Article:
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Don’t Feel Guilty About Selecting Variables

We have an exciting new article to share: Don’t Feel Guilty About Selecting Variables.

If you are at all interested in the probabilistic justification of important data science techniques, such as variable selection or pruning, this should be an informative and fun read.

“Data Science” is often criticized with the common slur “if it has science in the name it isn’t a science.” Data science is in fact a science for the following reason: it has empirical content. That is, there are methods that are used because we can confirm they work.

However, data science when done well also has a mathematical basis. We expect to find good mathematical, probabilistic, or statistical justification for reliable procedures.

Variable pruning or selection is one such procedure. It is well known that it can in fact improve data science results. It is an empirical fact or experience: for some datasets, for some fitting procedures explicit prior variable selection improves results. Our new note examines how this is not a mere empirical alchemy, but something that is mathematically justified and to be expected (under an appropriate Bayesian formulation of model fitting).

So please read on and also share: Don’t Feel Guilty About Selecting Variables, or How I Learned to Stop Worrying and Love Variable Selection.

Categories: data science Practical Data Science Pragmatic Data Science Pragmatic Machine Learning Statistics Tutorials

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jmount

Data Scientist and trainer at Win Vector LLC. One of the authors of Practical Data Science with R.

2 replies

  1. So what is the posterior on the variable explanatory that we have been calculating?

    Roughly, by Bayes law P[explanatory | data] is going to be of the form P[explanatory] P[data | explanatory]/Z. Under normality assumptions P[data | explanatory] is going to be of the form c(1 - exp(-s residual_variance)/exp(-s initial_variance)).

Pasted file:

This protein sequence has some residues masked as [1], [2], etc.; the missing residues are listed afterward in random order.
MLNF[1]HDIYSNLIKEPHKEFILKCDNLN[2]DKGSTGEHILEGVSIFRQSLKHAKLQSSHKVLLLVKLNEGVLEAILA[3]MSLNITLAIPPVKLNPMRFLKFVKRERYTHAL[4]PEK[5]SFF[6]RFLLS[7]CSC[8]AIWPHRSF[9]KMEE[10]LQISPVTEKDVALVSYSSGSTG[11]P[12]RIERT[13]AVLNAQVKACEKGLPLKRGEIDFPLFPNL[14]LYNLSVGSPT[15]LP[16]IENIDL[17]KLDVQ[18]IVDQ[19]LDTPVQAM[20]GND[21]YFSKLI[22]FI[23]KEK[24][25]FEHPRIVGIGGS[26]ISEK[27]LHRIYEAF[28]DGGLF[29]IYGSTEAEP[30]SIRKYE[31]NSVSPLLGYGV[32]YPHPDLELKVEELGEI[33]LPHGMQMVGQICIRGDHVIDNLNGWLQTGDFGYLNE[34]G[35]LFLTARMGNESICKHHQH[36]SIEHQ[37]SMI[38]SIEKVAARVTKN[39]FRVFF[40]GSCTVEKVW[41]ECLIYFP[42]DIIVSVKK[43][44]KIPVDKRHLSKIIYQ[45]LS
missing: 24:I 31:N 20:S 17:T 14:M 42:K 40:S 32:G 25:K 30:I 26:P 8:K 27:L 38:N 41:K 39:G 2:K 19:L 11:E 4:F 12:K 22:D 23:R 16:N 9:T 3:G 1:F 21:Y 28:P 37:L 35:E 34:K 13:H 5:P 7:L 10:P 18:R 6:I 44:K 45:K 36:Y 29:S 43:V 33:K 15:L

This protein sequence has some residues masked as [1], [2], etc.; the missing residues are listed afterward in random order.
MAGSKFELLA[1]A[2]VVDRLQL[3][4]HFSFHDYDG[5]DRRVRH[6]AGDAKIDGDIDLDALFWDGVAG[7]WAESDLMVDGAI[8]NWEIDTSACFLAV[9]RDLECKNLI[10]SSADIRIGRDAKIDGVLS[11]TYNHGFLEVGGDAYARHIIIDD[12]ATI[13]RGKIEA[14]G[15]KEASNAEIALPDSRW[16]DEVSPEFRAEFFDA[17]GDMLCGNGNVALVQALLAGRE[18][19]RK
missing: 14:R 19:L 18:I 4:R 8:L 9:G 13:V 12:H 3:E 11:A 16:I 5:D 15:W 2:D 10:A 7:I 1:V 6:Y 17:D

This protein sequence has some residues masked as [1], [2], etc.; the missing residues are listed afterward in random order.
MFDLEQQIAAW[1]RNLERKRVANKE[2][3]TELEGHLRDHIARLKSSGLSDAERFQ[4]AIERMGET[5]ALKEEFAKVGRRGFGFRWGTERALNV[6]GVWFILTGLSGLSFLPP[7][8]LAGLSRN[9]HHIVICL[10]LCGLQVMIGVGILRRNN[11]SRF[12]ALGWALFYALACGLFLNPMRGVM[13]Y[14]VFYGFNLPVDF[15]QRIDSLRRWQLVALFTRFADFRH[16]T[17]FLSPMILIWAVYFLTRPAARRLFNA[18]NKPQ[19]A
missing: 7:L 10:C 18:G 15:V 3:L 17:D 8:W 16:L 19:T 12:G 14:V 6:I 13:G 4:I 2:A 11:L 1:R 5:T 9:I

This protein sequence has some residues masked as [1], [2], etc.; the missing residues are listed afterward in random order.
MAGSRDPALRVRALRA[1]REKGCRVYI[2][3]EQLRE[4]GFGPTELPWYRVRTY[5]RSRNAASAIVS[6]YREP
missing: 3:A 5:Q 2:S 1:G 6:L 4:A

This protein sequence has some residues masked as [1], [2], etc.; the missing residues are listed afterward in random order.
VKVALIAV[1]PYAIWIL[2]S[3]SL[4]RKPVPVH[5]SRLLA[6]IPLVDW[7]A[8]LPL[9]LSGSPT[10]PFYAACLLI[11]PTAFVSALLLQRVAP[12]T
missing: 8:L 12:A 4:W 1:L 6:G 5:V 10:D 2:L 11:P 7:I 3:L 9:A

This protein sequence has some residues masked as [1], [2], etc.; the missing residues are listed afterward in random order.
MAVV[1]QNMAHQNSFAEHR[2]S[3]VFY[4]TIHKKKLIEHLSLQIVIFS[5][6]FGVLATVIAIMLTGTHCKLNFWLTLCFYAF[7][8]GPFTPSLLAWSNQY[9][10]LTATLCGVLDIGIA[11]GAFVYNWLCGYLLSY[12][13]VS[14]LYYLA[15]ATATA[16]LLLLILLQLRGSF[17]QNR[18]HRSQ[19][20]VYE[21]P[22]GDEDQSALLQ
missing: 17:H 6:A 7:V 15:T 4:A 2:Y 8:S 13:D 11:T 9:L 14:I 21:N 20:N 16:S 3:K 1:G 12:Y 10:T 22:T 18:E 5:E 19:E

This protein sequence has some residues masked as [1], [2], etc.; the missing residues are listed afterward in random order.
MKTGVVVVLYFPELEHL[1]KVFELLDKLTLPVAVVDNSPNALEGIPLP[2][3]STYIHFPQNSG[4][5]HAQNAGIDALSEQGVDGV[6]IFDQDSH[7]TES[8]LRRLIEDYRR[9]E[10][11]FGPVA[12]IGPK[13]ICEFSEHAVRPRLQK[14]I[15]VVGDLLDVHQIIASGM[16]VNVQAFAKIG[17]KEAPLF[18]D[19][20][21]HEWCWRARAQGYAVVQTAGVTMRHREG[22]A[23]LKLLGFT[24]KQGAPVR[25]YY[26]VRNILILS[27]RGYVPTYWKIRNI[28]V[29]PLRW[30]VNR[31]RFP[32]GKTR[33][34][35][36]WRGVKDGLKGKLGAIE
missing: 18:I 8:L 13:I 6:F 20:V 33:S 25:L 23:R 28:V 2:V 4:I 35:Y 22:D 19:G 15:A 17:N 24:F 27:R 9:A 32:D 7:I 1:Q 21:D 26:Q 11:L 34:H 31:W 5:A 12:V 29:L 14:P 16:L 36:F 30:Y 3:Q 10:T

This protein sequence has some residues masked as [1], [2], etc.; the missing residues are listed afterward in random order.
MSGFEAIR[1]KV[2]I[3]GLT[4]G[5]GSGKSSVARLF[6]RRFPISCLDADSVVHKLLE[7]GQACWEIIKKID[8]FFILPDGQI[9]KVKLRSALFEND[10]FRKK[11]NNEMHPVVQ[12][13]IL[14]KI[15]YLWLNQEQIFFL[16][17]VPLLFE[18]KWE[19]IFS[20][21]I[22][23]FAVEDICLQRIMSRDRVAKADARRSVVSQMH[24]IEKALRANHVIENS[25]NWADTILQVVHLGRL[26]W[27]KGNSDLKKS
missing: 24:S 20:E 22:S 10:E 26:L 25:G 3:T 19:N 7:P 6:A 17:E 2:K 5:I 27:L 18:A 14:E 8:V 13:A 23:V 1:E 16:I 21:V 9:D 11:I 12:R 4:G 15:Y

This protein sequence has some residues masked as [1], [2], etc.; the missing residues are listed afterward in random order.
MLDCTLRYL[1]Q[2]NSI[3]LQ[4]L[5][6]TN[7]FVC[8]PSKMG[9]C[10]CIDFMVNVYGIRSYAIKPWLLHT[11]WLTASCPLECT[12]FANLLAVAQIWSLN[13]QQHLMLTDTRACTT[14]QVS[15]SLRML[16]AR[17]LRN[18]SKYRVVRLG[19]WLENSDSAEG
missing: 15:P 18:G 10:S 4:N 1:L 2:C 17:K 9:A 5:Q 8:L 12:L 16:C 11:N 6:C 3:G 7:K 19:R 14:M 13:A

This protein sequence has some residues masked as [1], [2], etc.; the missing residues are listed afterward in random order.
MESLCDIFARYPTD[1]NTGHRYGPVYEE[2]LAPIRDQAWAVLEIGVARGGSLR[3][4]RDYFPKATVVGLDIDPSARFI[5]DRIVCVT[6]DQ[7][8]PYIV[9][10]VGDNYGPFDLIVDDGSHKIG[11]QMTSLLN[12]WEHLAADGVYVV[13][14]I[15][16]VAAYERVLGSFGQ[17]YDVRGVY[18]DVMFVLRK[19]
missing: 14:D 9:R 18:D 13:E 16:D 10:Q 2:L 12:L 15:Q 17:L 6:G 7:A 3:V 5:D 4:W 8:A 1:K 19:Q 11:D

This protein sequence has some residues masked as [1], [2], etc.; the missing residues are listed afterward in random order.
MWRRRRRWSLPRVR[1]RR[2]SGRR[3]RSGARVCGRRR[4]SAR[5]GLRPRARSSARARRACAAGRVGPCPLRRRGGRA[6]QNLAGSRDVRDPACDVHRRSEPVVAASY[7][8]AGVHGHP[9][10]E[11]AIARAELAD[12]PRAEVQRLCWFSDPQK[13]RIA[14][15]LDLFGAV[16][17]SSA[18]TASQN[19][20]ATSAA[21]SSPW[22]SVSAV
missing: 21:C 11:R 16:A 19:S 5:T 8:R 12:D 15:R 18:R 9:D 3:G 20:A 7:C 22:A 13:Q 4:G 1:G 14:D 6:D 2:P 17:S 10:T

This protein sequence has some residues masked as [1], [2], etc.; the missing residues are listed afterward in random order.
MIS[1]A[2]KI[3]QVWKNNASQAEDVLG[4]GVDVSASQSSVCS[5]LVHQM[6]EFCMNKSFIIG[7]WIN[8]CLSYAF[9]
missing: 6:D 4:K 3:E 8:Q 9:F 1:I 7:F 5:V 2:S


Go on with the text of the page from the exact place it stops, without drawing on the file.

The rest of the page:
The classic F-statistic is very roughly (ignoring degrees of freedom) of the form (initial_variance - residual_variance)/residual_variance. Or initial_variance/residual_variance - 1.

    In both cases (ignoring priors, and ignoring degrees of freedom) for normalized data initial_variance is a constant. So for a given data set both the posterior P[explanatory | data] and the F-test are monotone functions in residual_variance. Any choice on a threshold for one of these values is approximately equivalent to a choice subject to a transformed threshold on the other.

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  2. Michele Scandola tweeted some nice references:

    Variable Selection for Regression Models
    Author(s): Lynn Kuo and Bani Mallick
    Source: Sankhyā: The Indian Journal of Statistics, Series B (1960-2002), Vol. 60, No. 1, Bayesian Analysis (Apr., 1998), pp. 65-81
    Published by: Indian Statistical Institute
    Stable URL: https://www.jstor.org/stable/25053023
    
    Bayesian Model Choice via Markov Chain Monte Carlo Methods
    Author(s): Bradley P. Carlin and Siddhartha Chib
    Source: Journal of the Royal Statistical Society. Series B (Methodological), Vol. 57, No. 3 (1995), pp. 473-484
    Published by: Wiley for the Royal Statistical Society
    Stable URL: https://www.jstor.org/stable/2346151
    

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